2: uinput.KEY_LEFT,                                                                                                                                                                                                                                                        
    3: uinput.KEY_RIGHT,                                                                                                                                                                                                                                                       
    4: uinput.KEY_B,                                                                                                                                                                                                                                                           
    5: uinput.KEY_A,                                                                                                                                                                                                                                                           
    6: uinput.KEY_ENTER,                                                                                                                                                                                                                                                       
    7: uinput.KEY_SPACE,                                                                                                                                                                                                                                                       

The KEY_MAPPING variable is a dictionary that maps an input number on the MPR121 to a keyboard button that will be sent when the input is pressed.

For example the code above configures input 0 to the UP key, input 1 to the DOWN key, input 2 to the LEFT key, etc.

Adjust the inputs and key codes depending on your needs.  Most of the key codes are self explanatory (i.e. the key code for the letter Q is uinput.KEY_Q), but if you are unsure of an input you can find the name of a keycode in the Linux input header here.  Take the key name and add uinput. to the front of it to get the key code that should be in the configuration above.

If you need to add more inputs you can add them as new lines after input 7 above.  Be careful to make sure each new line ends in a comma so the python dictionary is defined correctly.

After you've configured your key mapping save the file by pressing Ctrl-O and Enter, then quit by pressing Ctrl-X.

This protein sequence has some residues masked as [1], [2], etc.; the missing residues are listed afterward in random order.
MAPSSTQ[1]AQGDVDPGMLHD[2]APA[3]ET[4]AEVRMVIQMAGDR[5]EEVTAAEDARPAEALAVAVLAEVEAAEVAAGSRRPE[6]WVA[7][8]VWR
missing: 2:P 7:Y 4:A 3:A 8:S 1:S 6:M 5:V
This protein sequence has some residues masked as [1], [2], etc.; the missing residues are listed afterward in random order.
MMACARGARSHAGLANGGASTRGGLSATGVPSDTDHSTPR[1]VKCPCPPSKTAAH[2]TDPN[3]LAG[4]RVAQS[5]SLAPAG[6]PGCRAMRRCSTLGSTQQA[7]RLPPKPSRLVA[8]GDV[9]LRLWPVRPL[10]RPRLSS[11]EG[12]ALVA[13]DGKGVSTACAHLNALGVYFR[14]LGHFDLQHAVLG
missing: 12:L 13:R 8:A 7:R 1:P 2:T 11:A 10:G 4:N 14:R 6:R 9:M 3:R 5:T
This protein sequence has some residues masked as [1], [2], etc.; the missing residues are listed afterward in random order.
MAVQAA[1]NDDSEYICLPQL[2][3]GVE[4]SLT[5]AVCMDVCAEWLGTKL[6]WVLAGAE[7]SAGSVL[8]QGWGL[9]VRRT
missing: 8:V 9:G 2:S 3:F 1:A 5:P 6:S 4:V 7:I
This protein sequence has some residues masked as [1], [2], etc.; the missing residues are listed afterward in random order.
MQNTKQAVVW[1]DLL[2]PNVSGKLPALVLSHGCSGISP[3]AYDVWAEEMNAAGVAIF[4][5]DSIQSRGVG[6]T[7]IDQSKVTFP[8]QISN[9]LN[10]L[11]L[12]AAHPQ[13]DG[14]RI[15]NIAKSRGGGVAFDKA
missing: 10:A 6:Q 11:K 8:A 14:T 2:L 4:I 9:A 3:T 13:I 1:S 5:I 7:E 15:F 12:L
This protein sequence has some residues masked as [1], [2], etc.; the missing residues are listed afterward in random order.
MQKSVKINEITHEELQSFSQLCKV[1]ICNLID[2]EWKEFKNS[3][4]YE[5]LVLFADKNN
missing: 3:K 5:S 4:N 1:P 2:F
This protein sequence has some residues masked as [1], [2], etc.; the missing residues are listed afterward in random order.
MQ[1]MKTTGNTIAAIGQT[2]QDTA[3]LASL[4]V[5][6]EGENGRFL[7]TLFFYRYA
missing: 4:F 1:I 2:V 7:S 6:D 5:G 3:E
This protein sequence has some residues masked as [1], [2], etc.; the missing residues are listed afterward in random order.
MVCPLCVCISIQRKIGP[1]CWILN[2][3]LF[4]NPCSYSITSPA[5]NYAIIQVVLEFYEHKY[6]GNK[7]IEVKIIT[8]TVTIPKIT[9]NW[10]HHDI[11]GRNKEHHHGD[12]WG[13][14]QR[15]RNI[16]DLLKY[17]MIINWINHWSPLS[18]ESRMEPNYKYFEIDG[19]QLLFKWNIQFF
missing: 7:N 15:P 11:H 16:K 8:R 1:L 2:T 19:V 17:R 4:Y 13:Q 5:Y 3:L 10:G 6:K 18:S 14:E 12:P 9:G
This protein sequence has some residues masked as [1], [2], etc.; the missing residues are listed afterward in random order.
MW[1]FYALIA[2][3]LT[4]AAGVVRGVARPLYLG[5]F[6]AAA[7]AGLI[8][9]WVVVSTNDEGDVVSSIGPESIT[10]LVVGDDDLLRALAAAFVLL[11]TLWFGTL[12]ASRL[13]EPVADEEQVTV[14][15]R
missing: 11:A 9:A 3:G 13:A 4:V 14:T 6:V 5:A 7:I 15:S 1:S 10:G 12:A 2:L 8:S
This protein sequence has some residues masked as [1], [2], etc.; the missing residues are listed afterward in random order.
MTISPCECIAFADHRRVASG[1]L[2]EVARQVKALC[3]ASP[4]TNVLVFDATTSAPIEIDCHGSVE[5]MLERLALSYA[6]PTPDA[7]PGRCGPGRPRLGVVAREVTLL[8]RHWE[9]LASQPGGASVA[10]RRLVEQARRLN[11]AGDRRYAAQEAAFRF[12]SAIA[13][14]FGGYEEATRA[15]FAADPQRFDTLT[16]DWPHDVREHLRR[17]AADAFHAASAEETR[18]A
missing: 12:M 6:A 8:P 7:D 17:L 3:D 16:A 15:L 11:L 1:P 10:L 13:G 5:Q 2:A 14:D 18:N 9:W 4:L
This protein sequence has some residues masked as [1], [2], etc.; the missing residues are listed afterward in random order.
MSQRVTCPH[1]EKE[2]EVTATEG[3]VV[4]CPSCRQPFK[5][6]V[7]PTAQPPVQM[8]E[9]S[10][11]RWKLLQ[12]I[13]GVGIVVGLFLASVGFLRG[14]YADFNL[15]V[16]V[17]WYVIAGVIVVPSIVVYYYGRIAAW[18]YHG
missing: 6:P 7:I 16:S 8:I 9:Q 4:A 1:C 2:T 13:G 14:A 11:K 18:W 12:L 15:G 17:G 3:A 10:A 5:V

Now run the program by executing:

sudo python3

After a moment you should see a message displayed that tells you to press Ctrl-C to quit the program.  If you press inputs to the MPR121 they should send the keys you've configured to the Raspberry Pi!

Note that you won't see any output from the program when keys are pressed, unless you first enable logging by un-commenting the following line:

# Uncomment to enable debug message logging (might slow down key detection).                                                                                                                                                                                                   

Quit the program by pressing Ctrl-C.

Launch In Background

Running the program by itself is great, but you probably want to run the program in the background while a game or other application runs and takes input from the MPR121 key presses.  To do this you can launch the program into the background by executing at the terminal:

sudo python &

You should see a response such as:

[1] 2251

This tells you the program is launched in the background and is currently running under the process ID 2251.  Try to remember the process ID as it will help you shut down the program later (but don't worry, I'll show you how to shut down the program even if you forget the ID).

Now run a game or other program that relies on keyboard input. Try pressing inputs on the MPR121 and you should see them register as keyboard presses!

Stop Background Process

To stop the background process you'll need to tell Linux to kill the python process that was launched in the background earlier.  If you remember the process ID number you can skip below to the kill command.  However if you forgot the process ID number you can find it by executing a command like this to search all running processes for the script:

ps aux | grep

You should see a list of processes such as:

root      2251  0.5  0.3   5136  1488 pts/0    S    09:13   0:00 sudo python
root      2252 13.2  1.4  18700  5524 pts/0    Sl   09:13   0:00 python
pi        2294  0.0  0.2   4096   804 pts/0    S+   09:13   0:00 grep --color=auto

The first line with sudo python is the background process that was launched earlier.  You can kill this process by running:

sudo kill 2251

If you run the ps command above again you should now see the Python processes have terminated.

That's all there is to using the MPR121 virtual keyboard on a Raspberry Pi.  Have fun using the capacitive touch buttons to control your own games and programs!

This guide was first published on Dec 30, 2020. It was last updated on Dec 30, 2020.